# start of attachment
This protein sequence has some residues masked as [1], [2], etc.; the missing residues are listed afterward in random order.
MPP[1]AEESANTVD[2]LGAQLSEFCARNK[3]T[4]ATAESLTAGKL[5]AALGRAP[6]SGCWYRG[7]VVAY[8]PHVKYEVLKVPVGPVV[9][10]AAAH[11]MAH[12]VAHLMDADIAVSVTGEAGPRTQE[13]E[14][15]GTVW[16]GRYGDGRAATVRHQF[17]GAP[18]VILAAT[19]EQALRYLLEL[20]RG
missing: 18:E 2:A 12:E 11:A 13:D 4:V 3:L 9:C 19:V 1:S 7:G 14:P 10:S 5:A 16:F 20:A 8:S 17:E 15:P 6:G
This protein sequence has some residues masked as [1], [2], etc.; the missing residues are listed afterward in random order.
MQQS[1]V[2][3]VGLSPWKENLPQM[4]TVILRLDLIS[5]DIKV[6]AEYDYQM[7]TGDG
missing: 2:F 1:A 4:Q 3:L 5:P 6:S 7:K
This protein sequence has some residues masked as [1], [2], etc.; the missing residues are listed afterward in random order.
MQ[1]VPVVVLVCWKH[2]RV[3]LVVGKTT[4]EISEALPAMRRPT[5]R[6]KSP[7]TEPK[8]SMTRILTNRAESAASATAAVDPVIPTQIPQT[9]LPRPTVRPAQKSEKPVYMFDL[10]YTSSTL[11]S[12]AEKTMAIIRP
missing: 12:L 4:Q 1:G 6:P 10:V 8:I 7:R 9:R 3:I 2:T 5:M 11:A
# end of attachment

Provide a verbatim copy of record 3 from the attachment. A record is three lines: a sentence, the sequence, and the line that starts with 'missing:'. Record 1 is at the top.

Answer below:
This protein sequence has some residues masked as [1], [2], etc.; the missing residues are listed afterward in random order.
MQ[1]VPVVVLVCWKH[2]RV[3]LVVGKTT[4]EISEALPAMRRPT[5]R[6]KSP[7]TEPK[8]SMTRILTNRAESAASATAAVDPVIPTQIPQT[9]LPRPTVRPAQKSEKPVYMFDL[10]YTSSTL[11]S[12]AEKTMAIIRP
missing: 12:L 4:Q 1:G 6:P 10:V 8:I 7:R 9:R 3:I 2:T 5:M 11:A